WHO WE ARE:
The Center for Dance, Movement and Somatic Learning is an incubator for creativity, research, education, performance and community connections. It operates as an independent center at Stony Brook University in the College of Arts and Sciences and houses the Dance Program, Dance Minor and the newly proposed Minor in Somatic Learning at the university. The Center’s vision encompasses a drive to develop heightened interdisciplinary thinking and action, developed through the study of dance and movement arts, applied through art-making, innovation and performance of all kinds, and primed to collaborate with a wide range of academic disciplines and community interests. Founded and directed by Amy Yopp Sullivan, the Center is comprised of faculty members: Maria Loreta Celitan, Joya Powell, Beth Trimm, Randy Thomas and Amy Yopp Sullivan.
In addition to the university curricular programs in dance and somatic learning, The Center includes the Outreach from the Center which offers classes for the local community; the Performance Dance Ensemble: a student performing company; Master Classes offered by Professional Artists from around the Globe; the Body/Mind Laboratory for Interdisciplinary Research and Creative Projects; IronWorks on the Edge: a professional media/performance company based at the Center; and Events from the Center which includes workshops, performances, and fundraising for global and local needs.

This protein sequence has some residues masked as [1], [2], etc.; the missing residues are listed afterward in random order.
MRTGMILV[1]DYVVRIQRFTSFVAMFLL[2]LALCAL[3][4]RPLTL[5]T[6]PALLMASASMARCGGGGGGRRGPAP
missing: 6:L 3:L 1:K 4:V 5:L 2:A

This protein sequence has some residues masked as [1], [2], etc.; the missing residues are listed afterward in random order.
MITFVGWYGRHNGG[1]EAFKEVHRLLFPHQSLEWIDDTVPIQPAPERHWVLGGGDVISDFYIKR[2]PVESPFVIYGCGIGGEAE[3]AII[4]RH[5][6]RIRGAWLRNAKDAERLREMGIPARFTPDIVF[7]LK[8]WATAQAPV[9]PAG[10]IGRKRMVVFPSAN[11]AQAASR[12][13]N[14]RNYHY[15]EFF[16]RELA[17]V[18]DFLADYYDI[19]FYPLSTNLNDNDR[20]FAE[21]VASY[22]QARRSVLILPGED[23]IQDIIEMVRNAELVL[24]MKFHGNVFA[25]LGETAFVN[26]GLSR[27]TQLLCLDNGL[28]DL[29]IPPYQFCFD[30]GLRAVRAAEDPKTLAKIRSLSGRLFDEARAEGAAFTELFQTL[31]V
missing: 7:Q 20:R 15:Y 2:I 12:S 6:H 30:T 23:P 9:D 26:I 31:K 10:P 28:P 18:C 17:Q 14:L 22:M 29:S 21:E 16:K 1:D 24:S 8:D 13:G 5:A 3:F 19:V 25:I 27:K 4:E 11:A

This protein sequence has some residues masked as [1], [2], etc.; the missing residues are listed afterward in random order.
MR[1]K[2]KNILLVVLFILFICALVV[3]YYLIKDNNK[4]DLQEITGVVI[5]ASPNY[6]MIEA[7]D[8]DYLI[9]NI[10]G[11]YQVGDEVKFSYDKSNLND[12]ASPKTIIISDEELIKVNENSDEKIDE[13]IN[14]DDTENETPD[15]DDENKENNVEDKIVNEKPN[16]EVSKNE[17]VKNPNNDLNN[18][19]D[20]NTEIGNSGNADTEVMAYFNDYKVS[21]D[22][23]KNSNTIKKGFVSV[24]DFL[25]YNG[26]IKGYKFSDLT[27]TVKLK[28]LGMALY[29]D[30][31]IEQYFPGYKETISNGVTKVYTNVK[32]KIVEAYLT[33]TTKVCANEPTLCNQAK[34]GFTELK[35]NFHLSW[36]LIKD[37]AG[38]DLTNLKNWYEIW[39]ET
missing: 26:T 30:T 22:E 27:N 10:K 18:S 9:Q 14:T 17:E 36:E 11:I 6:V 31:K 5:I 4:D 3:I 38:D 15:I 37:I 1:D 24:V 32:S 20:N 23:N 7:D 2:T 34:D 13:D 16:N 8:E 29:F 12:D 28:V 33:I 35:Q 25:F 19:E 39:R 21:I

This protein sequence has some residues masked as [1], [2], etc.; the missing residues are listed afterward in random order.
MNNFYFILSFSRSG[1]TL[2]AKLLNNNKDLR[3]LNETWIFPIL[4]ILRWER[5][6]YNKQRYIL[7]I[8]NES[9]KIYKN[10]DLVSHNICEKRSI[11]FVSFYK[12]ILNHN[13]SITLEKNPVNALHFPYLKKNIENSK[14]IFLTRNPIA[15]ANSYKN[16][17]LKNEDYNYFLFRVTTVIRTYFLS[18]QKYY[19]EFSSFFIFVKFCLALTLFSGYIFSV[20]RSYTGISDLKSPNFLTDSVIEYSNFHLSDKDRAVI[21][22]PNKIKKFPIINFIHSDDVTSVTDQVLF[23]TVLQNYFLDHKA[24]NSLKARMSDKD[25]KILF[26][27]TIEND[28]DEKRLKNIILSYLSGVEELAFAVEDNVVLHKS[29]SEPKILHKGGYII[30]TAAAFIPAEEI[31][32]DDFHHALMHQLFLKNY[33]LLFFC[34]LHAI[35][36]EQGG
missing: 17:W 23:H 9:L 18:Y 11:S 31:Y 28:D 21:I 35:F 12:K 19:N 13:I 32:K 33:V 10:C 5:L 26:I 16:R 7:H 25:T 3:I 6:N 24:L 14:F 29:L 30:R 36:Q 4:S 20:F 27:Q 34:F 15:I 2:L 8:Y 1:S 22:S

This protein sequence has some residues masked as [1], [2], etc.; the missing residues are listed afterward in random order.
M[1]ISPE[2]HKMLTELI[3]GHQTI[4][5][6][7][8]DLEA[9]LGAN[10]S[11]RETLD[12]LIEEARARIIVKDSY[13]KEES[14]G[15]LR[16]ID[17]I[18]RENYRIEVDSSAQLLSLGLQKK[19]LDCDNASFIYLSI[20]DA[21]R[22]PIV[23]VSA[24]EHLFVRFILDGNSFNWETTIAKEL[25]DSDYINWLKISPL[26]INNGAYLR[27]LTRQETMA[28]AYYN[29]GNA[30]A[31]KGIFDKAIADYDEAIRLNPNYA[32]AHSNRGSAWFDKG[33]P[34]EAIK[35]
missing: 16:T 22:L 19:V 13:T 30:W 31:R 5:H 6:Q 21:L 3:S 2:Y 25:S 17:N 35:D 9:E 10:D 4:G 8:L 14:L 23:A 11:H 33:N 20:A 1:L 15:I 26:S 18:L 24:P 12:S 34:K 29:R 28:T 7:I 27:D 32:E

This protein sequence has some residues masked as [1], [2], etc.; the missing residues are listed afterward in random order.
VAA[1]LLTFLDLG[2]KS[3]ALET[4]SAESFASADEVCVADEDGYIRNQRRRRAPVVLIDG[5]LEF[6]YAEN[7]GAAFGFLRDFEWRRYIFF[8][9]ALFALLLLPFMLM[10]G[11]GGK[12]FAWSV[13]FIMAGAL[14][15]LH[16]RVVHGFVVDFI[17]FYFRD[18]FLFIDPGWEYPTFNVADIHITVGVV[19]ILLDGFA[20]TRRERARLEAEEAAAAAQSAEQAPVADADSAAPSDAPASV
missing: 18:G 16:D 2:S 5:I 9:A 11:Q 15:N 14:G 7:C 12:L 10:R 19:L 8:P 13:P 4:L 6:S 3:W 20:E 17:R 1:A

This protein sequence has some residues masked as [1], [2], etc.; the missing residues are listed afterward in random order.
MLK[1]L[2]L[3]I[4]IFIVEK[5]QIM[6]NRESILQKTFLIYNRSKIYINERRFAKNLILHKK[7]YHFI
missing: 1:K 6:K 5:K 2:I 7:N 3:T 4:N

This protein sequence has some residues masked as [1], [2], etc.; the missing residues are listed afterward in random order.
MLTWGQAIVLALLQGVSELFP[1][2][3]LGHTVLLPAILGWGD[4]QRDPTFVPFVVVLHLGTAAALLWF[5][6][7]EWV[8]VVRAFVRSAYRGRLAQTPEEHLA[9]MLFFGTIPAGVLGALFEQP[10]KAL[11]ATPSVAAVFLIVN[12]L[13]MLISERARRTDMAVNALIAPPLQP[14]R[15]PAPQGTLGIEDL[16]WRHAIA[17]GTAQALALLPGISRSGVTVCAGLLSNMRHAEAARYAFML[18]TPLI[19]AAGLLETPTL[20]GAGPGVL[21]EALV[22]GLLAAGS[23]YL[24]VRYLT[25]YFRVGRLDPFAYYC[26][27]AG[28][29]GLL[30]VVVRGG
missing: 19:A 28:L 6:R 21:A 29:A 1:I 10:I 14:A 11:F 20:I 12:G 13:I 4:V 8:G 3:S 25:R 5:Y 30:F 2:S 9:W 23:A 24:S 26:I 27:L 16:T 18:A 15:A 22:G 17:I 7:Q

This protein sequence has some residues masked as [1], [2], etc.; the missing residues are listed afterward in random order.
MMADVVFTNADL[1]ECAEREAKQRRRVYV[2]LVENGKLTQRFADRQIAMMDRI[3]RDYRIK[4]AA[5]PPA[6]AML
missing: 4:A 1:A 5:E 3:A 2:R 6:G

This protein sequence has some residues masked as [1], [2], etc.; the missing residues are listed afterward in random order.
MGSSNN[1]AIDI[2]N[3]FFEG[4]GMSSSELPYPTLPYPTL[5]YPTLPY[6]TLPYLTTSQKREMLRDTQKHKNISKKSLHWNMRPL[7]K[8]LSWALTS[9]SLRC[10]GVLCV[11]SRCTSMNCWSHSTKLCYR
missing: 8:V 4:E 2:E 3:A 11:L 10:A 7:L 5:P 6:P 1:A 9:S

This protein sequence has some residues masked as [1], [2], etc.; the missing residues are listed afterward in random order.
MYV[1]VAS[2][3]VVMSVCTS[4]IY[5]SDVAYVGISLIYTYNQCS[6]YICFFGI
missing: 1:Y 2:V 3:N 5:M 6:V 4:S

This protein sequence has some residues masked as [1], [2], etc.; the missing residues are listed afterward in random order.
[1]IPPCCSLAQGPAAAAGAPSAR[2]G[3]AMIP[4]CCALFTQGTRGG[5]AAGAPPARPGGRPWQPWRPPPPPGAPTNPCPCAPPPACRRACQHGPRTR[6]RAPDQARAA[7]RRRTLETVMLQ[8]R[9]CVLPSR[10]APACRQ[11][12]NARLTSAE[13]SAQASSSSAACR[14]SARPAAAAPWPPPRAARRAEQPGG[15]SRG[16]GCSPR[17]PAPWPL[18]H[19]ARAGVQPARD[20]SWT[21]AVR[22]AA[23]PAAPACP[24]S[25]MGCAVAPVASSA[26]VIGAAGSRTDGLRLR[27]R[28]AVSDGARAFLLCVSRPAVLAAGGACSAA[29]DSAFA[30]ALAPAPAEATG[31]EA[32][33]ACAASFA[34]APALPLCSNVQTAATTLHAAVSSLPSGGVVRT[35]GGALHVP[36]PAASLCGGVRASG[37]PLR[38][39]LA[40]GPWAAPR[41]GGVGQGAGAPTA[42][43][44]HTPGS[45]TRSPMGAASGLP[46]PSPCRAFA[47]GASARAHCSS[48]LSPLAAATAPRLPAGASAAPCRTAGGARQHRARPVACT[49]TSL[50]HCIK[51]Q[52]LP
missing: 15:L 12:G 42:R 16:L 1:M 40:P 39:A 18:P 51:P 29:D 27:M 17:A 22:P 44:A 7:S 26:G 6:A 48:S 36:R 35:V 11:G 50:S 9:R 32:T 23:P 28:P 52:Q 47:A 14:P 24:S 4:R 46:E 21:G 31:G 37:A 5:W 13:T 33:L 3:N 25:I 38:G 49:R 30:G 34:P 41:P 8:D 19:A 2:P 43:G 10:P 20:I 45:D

WHAT IS “SOMATIC LEARNING”
“The purpose of somatic movement education and therapy is to enhance human processes of psychophysical awareness and functioning through movement learning. Practices provide the learning condition to:
• Focus on the body both as an objective physical process and as a subjective process of lived consciousness;
• Refine perceptual, kinesthetic, proprioceptive, interoceptive sensitivity that supports homeostasis and self regulation;
• Recognize habitual patterns of perceptual, postural, movement interaction with one’s environment;
• Improve movement coordination that supports structural, functional and expressive integration;
• Experience an embodied sense of vitality and extended capacities for living.”
(International Somatic Movement Education and Therapy Association, 2003)